What placement exams do I have to take and where do I take them?
All placement exams are completed in OCC’s Testing Services Office. All students must complete OCC’s placement test with placement into English 103 and Reading 153 or the equivalent in college level courses. Students desiring admission to Nursing also have to complete math placement requirements and a standardized pre-entrance exam (TEAS).
What are the math placement requirements?
All students must demonstrate eligibility for enrollment in credit-bearing college level math at Onondaga within two years prior to matriculation in Nursing. This requirement can also be met by completing MAT 114 or higher, MAT 084/088, or the equivalent college-level math course.
Do I have to take the math placement exam if I have a degree in math?
Yes. All students need to meet the math placement requirement within two years prior to matriculation in Nursing. This can be done by taking the math placement exam or an equivalent college-level math course.
What courses do you accept as prerequisites?
High school courses in biology and chemistry with a grade of 77 or better fulfill the prerequisites. College level general biology and chemistry courses with a grade C+ or better fulfill the prerequisites. A lab component is required for biology but chemistry does not require a lab.
CLEP credits are accepted with a score equivalent to C+ or better and BOCES/EOC courses are accepted with a certificate stating that they are equivalent to high school courses. Nursing ABC credits are accepted as pre-requisite courses for admission but will not earn college credit towards graduation requirements.
What if I took one anatomy and physiology course at another college?
Each college divides the content for the two sections of anatomy and physiology differently; therefore, it is best if both can be taken at the same institution. If that is not possible, the Biology department will determine how the one course fits with Onondaga’s syllabi.
Where do I get information about the standardized nursing preadmission test?
View detailed information on nursing tests, including TEAS. If you have any questions regarding testing, please e-mail the Testing Center at email@example.com.
What if I don’t score high enough on TEAS?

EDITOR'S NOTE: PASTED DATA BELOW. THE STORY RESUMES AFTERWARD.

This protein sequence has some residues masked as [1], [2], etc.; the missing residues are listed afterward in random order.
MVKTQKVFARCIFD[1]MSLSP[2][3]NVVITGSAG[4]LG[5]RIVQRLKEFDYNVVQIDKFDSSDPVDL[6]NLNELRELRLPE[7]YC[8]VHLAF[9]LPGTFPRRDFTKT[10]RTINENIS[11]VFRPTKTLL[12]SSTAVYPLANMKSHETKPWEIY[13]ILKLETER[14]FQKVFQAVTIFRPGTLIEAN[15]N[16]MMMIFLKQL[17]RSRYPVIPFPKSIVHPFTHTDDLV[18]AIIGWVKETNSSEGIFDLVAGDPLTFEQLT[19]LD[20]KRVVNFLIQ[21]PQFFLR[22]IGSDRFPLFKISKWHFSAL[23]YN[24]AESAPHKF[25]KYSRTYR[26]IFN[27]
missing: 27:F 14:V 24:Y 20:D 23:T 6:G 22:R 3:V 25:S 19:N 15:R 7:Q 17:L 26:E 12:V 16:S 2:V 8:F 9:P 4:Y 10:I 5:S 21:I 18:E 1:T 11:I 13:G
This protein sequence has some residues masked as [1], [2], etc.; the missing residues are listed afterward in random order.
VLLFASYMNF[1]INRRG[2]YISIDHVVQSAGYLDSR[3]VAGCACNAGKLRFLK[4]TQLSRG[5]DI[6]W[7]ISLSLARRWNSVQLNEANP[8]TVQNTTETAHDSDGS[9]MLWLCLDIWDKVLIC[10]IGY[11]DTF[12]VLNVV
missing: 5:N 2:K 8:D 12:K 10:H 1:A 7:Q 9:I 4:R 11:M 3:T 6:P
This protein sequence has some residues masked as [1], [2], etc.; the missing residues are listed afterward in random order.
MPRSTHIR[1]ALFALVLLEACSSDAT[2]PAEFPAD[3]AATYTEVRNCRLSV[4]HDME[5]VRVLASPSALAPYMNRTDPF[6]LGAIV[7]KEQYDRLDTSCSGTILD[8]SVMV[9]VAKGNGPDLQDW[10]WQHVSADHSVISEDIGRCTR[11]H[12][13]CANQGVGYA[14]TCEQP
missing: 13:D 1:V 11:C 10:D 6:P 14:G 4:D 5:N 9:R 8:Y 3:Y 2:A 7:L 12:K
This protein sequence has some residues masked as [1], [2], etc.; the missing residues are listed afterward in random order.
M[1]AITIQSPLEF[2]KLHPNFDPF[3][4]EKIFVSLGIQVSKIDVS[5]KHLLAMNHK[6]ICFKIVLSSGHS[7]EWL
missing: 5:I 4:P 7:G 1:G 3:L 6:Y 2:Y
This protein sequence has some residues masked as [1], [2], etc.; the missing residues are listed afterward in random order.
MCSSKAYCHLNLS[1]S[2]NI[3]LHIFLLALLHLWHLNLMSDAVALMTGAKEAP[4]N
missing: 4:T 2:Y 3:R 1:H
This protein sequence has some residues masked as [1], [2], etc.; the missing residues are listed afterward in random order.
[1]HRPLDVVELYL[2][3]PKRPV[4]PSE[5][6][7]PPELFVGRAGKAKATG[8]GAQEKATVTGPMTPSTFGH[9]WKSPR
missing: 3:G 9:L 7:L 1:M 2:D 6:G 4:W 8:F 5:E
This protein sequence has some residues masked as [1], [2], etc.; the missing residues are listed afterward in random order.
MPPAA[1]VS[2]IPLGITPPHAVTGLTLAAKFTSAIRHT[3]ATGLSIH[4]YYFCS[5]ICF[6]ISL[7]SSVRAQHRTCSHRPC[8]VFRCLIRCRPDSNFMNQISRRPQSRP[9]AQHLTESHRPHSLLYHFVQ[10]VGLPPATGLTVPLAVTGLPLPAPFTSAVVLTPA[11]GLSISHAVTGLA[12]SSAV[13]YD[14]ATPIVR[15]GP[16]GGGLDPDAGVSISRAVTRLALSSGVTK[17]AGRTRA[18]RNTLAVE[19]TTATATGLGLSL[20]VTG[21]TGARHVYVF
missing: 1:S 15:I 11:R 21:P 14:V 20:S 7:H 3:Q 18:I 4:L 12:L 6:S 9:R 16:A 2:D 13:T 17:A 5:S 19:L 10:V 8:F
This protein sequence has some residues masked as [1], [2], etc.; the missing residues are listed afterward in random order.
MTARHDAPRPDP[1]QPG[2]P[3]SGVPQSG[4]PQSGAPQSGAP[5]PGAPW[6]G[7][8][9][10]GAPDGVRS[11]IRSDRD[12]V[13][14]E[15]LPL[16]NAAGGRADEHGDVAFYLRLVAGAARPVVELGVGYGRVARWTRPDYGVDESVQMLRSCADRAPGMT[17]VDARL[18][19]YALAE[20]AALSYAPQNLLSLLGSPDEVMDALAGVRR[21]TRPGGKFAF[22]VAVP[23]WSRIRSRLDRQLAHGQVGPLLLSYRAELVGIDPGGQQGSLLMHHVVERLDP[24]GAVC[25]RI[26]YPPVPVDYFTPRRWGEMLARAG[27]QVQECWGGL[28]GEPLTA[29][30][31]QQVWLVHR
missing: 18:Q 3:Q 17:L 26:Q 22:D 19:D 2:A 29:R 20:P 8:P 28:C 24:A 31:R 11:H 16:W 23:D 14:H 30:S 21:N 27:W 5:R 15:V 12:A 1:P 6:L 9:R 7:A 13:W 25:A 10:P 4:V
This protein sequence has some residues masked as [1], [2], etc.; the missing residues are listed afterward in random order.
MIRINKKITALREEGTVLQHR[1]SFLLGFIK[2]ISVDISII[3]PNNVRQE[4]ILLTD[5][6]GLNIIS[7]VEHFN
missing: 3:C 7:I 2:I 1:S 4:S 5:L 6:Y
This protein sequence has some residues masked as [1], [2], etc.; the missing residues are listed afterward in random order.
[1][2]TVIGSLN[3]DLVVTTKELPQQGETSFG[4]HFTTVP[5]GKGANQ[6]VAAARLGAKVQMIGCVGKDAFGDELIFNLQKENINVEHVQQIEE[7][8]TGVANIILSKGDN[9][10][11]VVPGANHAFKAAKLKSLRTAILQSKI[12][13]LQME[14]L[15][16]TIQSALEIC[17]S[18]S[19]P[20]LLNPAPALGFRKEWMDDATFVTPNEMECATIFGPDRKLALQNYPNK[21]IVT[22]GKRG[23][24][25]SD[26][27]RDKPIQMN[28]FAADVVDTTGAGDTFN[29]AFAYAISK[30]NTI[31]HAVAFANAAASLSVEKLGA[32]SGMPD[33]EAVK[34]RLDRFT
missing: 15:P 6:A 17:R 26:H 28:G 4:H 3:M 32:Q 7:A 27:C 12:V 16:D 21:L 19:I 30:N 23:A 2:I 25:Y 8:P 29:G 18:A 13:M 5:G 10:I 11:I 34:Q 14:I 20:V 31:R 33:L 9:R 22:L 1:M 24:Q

If the required score is not achieved on the first attempt, it is recommended that students take classes in the deficient areas and retake the exam at a later date. An assigned academic advisor can help students make appropriate course choices. Two attempts will be allowed.
Is the Nursing Program offered evenings and/or weekends?
No. Onondaga’s Nursing Program is primarily a daytime program. Occasionally, you will be able to do a clinical rotation on a Saturday or evening, but you cannot complete the program during evenings or weekends. The skills evaluation lab is open Monday- Friday from 8:30 to 4:00.
What is the time commitment while in the program?
Students must be available one eight-hour day per week for clinical. Another two days per week will be required, to take exams, practice nursing skills, evaluation of nursing skills, and to attend course overviews. Additional hours of reading/study time will be required.
Can the program be completed in less than two years if all arts and science courses are finished?
No. Because each clinical course is a prerequisite to the next one, it will take at least four semesters for generic students to complete the program once the nursing courses are started.
Even if you have a bachelor’s degree and have all of the liberal arts and science courses for the degree completed before starting the Nursing Program, the nursing theory and clinical courses are divided into four levels. Students will complete one level each semester and must complete each of the level requirements before advancing to the next. In addition, each clinical course is a prerequisite to the next one; therefore, you will not be able to double up to move ahead more quickly.